not more than eighteen inches apart, in the midst of the woods,
    invariably, in the darkest night. Sometimes, after coming home thus
    late in a dark and muggy night, when my feet felt the path which my
    eyes could not see, dreaming and absent-minded all the way, until I
    was aroused by having to raise my hand to lift the latch, I have not
    been able to recall a single step of my walk, and I have thought
    that perhaps my body would find its way home if its master should
    forsake it, as the hand finds its way to the mouth without
    assistance. Several times, when a visitor chanced to stay into
    evening, and it proved a dark night, I was obliged to conduct him to
    the cart-path in the rear of the house, and then point out to him
    the direction he was to pursue, and in keeping which he was to be
    guided rather by his feet than his eyes. One very dark night I
    directed thus on their way two young men who had been fishing in the
    pond. They lived about a mile off through the woods, and were quite
    used to the route. A day or two after one of them told me that they
    wandered about the greater part of the night, close by their own
    premises, and did not get home till toward morning, by which time,
    as there had been several heavy showers in the meanwhile, and the
    leaves were very wet, they were drenched to their skins. I have
    heard of many going astray even in the village streets, when the
    darkness was so thick that you could cut it with a knife, as the
    saying is. Some who live in the outskirts, having come to town
    a-shopping in their wagons, have been obliged to put up for the
    night; and gentlemen and ladies making a call have gone half a mile
    out of their way, feeling the sidewalk only with their feet, and not
    knowing when they turned. It is a surprising and memorable, as well
    as valuable experience, to be lost in the woods any time. Often in
    a snow-storm, even by day, one will come out upon a well-known road
    and yet find it impossible to tell which way leads to the village.
    Though he knows that he has travelled it a thousand times, he cannot
    recognize a feature in it, but it is as strange to him as if it were
    a road in Siberia. By night, of course, the perplexity is
    infinitely greater. In our most trivial walks, we are constantly,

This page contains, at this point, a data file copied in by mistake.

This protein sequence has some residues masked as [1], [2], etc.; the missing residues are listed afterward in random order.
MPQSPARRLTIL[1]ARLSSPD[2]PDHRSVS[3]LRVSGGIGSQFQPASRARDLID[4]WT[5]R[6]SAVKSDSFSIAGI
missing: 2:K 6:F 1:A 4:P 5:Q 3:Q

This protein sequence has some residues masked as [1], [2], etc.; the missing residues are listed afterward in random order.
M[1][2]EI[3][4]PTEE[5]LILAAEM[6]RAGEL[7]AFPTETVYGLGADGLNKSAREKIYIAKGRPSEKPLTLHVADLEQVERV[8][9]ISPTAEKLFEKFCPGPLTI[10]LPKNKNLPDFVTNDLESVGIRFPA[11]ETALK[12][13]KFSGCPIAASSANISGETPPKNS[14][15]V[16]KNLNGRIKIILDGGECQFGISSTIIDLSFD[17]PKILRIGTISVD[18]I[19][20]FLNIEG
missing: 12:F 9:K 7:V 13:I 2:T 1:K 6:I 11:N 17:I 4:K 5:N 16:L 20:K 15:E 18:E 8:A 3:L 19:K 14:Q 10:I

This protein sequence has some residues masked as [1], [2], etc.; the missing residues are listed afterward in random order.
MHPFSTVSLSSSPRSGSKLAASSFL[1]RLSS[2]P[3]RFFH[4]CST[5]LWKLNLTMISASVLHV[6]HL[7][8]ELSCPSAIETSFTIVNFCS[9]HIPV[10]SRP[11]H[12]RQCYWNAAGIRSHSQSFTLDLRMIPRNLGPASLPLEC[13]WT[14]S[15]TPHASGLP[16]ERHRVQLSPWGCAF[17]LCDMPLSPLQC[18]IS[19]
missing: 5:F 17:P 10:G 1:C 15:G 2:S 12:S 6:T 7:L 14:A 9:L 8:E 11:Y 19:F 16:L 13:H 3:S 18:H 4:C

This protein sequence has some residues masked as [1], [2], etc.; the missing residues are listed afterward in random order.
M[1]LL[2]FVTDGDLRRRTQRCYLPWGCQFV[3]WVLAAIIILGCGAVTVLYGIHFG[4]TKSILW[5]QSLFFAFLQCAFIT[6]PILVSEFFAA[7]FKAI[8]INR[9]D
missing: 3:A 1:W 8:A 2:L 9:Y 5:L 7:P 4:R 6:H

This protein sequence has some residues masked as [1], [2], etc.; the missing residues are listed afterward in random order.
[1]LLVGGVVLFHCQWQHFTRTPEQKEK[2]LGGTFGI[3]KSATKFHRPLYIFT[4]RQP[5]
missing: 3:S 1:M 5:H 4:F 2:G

though unconsciously, steering like pilots by certain well-known
    beacons and headlands, and if we go beyond our usual course we still
    carry in our minds the bearing of some neighboring cape; and not
    till we are completely lost, or turned round -- for a man needs only
    to be turned round once with his eyes shut in this world to be lost
    -- do we appreciate the vastness and strangeness of nature. Every
    man has to learn the points of compass again as often as be awakes,
    whether from sleep or any abstraction. Not till we are lost, in
    other words not till we have lost the world, do we begin to find
    ourselves, and realize where we are and the infinite extent of our
    relations.
    One afternoon, near the end of the first summer, when I went to
    the village to get a shoe from the cobbler's, I was seized and put
    into jail, because, as I have elsewhere related, I did not pay a tax
    to, or recognize the authority of, the State which buys and sells
    men, women, and children, like cattle, at the door of its
    senate-house. I had gone down to the woods for other purposes.
    But, wherever a man goes, men will pursue and paw him with their
    dirty institutions, and, if they can, constrain him to belong to
    their desperate odd-fellow society. It is true, I might have
    resisted forcibly with more or less effect, might have run "amok"
    against society; but I preferred that society should run "amok"
    against me, it being the desperate party. However, I was released
    the next day, obtained my mended shoe, and returned to the woods in
    season to get my dinner of huckleberries on Fair Haven Hill. I was
    never molested by any person but those who represented the State. I
    had no lock nor bolt but for the desk which held my papers, not even
    a nail to put over my latch or windows. I never fastened my door
    night or day, though I was to be absent several days; not even when
    the next fall I spent a fortnight in the woods of Maine. And yet my
    house was more respected than if it had been surrounded by a file of
    soldiers. The tired rambler could rest and warm himself by my fire,
    the literary amuse himself with the few books on my table, or the
    curious, by opening my closet door, see what was left of my dinner,
    and what prospect I had of a supper. Yet, though many people of
    every class came this way to the pond, I suffered no serious
    inconvenience from these sources, and I never missed anything but
    one small book, a volume of Homer, which perhaps was improperly
    gilded, and this I trust a soldier of our camp has found by this
    time. I am convinced, that if all men were to live as simply as I
    then did, thieving and robbery would be unknown. These take place
    only in communities where some have got more than is sufficient
    while others have not enough. The Pope's Homers would soon get
    properly distributed.

    "Nec bella fuerunt,
    Faginus astabat dum scyphus ante dapes."
    "Nor wars did men molest,
    When only beechen bowls were in request."

    "You who govern public affairs, what need have you to employ
    punishments? Love virtue, and the people will be virtuous. The
    virtues of a superior man are like the wind; the virtues of a common
    man are like the grass -- I the grass, when the wind passes over it,
    bends."
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    Chapter 8